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私たちの英語の先生:Mathew WHITE

Associate professor Mathew WHITE

外国語学部 英語教育学科
准教授 ホワイト マッシュー

School of Foreign Studies
Department of English Language Teaching
Associate professor Mathew WHITE

I’m currently researching the use of imaginary dialogs in order to encourage creativity and the development of communication skills in language learning, so I’ve decided to write my introduction for the university web page as an imaginary dialog. I’m imagining myself being interviewed by someone for the web page, so here it goes!

I = Interviewer
M = Mathew White

Elementary School

I: Thank you for sparing time for the interview today.
M: It’s my pleasure.
I: So, please tell us a little about yourself. Who is Mathew White? Where are you from?
M: Well, I consider myself a citizen of the world, but according to my passport, I am an American, and I grew up in southern California.
I: Ah… so, you’re a global citizen. I get it. But you grew up in Southern California, that’s on the west coast of the United States, right?
M: Yes. To be more precise, I’m from Orange County. Most people understand better if I say that it is located south of Hollywood and Los Angeles. My house was actually about fifteen to twenty minutes away from Disneyland and about the same distance in the opposite direction from Huntington Beach.
I: Wow! It sounds like a great place to live!
M: It is! In addition to its amazing geographical location with lots of sunshine, Orange County is a very ethnically diverse area, so ever since elementary school, I’ve always had friends and classmates from a very diverse range of backgrounds. In fact, one of my closest friends in elementary school had grandparents who were both from Japan. We studied karate together.
I: Karate? So, is that when you started learning Japanese?
M: Well, I learned the numbers from one to ten in Japanese and word for “bow” and “teacher”, but not much more Japanese than that. Growing up in California, I studied Spanish as a second language, and it was quite useful, as many of my friends’ parents were from Mexico, and I could speak Spanish with them. As for Japanese, I didn’t really learn it until much later in my life. However, I did have a great karate instructor. He taught us both the physical aspects as well as the philosophy behind it. I still remember reading Karate-Do: My Way of Life by Gichin Funakoshi. I probably read that when I was about twelve years old.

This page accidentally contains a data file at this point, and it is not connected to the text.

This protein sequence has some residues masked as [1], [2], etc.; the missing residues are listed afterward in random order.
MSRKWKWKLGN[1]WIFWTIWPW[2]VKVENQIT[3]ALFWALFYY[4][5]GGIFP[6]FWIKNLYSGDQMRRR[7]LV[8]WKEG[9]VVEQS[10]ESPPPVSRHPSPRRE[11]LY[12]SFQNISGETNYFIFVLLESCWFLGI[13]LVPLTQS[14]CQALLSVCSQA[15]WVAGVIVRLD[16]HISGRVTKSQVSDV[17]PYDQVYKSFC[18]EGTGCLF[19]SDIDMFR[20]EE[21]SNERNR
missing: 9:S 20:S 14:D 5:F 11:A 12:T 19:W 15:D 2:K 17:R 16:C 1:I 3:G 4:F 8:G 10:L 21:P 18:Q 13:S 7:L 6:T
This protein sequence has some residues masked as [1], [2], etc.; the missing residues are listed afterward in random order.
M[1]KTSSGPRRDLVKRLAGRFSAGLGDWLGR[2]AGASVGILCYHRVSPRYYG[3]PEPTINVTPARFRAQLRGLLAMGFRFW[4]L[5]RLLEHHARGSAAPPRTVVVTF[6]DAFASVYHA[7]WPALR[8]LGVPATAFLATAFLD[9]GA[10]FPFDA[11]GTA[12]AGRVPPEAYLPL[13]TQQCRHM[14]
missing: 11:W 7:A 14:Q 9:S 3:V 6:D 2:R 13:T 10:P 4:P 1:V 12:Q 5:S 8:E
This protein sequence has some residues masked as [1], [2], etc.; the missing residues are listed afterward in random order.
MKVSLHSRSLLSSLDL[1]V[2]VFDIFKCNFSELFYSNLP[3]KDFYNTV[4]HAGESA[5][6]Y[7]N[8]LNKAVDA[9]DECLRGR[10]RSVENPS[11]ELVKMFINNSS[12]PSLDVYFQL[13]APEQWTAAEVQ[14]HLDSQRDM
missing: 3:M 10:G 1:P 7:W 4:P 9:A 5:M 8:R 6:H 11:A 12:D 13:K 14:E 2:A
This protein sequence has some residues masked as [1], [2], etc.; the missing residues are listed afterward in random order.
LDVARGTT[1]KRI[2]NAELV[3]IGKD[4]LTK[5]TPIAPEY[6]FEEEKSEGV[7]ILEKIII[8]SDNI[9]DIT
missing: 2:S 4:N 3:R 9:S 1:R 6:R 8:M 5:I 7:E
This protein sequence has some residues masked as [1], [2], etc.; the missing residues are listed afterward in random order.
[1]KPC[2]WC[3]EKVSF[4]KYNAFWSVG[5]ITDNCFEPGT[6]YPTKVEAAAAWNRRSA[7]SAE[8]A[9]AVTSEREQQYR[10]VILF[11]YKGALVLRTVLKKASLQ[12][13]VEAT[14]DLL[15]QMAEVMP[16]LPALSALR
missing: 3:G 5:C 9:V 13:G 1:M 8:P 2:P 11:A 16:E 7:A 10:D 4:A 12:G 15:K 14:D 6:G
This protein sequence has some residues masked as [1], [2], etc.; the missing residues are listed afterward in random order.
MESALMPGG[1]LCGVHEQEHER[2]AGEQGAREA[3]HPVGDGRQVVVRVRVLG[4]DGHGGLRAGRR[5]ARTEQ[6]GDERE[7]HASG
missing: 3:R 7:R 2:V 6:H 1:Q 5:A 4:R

I: Hmm. It must be a good book. I’ll have to read it. So, can you explain a little bit about your education?


M: Sure. I earned my bachelor’s degree in Asian Studies from California State University, Chico. I studied Asian religions, such as Buddhism and Hinduism, and I studied Asian history and geography. For languages, I studied both Japanese and Chinese. Fortunately, I was awarded a scholarship and spent my final semester of university studying in China.
I: Wasn’t Chinese difficult for you?
M: Yes, but I prepared for my trip by completing a summer of intensive Chinese language studies at the Monterey Institute.
I: So, how did you end up in Japan?
M: Well, before completing my bachelor’s degree, I had lived in Japan on a cultural visa, studying judo.
I: Judo! I guess you really do love martial arts!
M: Yes, but I also taught English at a language school, and I found that I really liked helping people improve their language skills, especially since I was learning Japanese at the YWCA and improving my language skills at the same time. Therefore, after earning by bachelor’s degree I went on to earn an M.A. in TEFL and TESOL from the University of Birmingham in the U.K. I also completed a CELTA (Certificate in English Language Teaching to Adults) in Barcelona.
I: Well, I guess that explains about your education. What types of courses do you teach?

Courses I teach

M: Well, one of the great things about teaching at university is that you can often teach courses that you yourself are passionate about. I am a voracious reader, which means that I read a lot, and I teach courses on extensive reading.